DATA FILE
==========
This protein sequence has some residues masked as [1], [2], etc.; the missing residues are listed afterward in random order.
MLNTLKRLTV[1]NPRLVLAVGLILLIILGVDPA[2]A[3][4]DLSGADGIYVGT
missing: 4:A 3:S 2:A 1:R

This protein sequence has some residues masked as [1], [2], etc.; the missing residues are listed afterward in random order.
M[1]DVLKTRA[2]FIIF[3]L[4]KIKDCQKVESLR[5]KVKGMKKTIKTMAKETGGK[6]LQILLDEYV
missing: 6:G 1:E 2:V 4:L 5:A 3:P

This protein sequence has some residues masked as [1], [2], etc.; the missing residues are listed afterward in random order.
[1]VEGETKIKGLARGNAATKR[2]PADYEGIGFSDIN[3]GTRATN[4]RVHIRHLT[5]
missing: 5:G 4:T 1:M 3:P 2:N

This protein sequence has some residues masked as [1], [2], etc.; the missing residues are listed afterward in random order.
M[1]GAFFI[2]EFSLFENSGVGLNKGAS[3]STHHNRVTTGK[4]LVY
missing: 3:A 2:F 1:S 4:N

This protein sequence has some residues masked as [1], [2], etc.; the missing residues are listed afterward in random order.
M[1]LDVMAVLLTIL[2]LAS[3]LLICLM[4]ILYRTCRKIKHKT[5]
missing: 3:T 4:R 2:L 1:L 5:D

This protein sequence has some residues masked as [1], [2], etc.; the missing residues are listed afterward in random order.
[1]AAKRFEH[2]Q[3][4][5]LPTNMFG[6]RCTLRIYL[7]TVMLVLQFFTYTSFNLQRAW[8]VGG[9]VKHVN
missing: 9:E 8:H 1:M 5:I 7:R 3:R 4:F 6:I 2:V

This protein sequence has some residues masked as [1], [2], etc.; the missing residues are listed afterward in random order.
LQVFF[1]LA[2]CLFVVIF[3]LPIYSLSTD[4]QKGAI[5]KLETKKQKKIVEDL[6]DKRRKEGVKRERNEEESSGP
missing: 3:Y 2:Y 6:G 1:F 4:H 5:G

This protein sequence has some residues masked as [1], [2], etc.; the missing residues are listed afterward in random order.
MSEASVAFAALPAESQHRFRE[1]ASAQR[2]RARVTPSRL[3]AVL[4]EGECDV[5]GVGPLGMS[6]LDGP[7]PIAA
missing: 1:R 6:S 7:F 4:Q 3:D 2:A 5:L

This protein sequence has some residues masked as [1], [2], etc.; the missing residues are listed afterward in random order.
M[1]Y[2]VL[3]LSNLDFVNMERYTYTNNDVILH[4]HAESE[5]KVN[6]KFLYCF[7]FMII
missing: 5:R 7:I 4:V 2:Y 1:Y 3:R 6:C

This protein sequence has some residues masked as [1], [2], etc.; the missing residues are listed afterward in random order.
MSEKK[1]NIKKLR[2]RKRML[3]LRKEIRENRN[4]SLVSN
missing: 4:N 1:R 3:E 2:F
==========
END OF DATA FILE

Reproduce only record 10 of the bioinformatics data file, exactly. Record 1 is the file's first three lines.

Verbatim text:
This protein sequence has some residues masked as [1], [2], etc.; the missing residues are listed afterward in random order.
MSEKK[1]NIKKLR[2]RKRML[3]LRKEIRENRN[4]SLVSN
missing: 4:N 1:R 3:E 2:F